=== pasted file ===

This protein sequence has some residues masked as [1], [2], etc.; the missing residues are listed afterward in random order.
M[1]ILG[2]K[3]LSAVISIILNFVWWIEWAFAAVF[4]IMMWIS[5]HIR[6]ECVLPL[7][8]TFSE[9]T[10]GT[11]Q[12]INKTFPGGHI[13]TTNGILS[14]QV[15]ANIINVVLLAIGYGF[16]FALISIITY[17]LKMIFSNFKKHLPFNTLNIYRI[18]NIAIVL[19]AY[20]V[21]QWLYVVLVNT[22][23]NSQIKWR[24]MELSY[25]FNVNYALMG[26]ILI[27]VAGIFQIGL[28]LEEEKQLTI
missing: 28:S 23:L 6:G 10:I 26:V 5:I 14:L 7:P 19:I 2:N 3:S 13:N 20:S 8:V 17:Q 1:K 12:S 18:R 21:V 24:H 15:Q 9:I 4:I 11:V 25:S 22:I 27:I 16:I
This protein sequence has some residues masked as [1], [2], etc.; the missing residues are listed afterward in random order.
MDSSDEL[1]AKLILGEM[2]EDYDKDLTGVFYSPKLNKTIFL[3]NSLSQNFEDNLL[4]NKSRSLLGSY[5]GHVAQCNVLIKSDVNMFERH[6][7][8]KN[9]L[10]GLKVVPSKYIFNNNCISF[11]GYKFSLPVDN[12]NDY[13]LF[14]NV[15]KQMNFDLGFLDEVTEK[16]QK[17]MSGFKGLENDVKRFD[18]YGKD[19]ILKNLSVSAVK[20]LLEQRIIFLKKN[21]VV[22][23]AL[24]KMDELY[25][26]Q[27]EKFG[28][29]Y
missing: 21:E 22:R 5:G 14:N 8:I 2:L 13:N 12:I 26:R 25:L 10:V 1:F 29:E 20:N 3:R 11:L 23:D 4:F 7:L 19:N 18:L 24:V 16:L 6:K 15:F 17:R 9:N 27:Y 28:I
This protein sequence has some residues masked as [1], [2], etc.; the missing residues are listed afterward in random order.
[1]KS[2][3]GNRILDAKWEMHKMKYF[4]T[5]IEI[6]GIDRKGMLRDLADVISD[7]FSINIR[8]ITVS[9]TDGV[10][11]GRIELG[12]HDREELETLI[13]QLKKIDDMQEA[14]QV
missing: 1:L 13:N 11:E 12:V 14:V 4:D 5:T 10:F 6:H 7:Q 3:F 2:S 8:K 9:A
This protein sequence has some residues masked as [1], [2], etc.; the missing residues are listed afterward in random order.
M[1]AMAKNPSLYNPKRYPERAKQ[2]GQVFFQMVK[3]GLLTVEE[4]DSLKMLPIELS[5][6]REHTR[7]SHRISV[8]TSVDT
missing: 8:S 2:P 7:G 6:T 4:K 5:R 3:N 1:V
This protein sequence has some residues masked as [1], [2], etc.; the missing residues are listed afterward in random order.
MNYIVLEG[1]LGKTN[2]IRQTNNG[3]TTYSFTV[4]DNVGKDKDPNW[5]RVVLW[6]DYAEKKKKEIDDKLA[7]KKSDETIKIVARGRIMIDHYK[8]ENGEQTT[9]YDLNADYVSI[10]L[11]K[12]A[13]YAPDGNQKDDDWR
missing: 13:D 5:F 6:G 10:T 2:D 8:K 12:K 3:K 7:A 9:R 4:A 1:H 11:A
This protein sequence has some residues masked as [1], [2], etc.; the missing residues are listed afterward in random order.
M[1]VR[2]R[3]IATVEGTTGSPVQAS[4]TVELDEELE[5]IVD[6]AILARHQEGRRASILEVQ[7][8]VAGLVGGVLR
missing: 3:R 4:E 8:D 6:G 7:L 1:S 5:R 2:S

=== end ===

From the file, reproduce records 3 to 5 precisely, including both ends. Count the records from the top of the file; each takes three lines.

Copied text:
This protein sequence has some residues masked as [1], [2], etc.; the missing residues are listed afterward in random order.
[1]KS[2][3]GNRILDAKWEMHKMKYF[4]T[5]IEI[6]GIDRKGMLRDLADVISD[7]FSINIR[8]ITVS[9]TDGV[10][11]GRIELG[12]HDREELETLI[13]QLKKIDDMQEA[14]QV
missing: 1:L 13:N 11:E 12:V 14:V 4:D 5:T 10:F 6:H 7:Q 3:F 2:S 8:K 9:A
This protein sequence has some residues masked as [1], [2], etc.; the missing residues are listed afterward in random order.
M[1]AMAKNPSLYNPKRYPERAKQ[2]GQVFFQMVK[3]GLLTVEE[4]DSLKMLPIELS[5][6]REHTR[7]SHRISV[8]TSVDT
missing: 8:S 2:P 7:G 6:T 4:K 5:R 3:N 1:V
This protein sequence has some residues masked as [1], [2], etc.; the missing residues are listed afterward in random order.
MNYIVLEG[1]LGKTN[2]IRQTNNG[3]TTYSFTV[4]DNVGKDKDPNW[5]RVVLW[6]DYAEKKKKEIDDKLA[7]KKSDETIKIVARGRIMIDHYK[8]ENGEQTT[9]YDLNADYVSI[10]L[11]K[12]A[13]YAPDGNQKDDDWR
missing: 13:D 5:F 6:G 10:T 2:D 8:K 12:K 3:K 7:A 9:R 4:A 1:H 11:A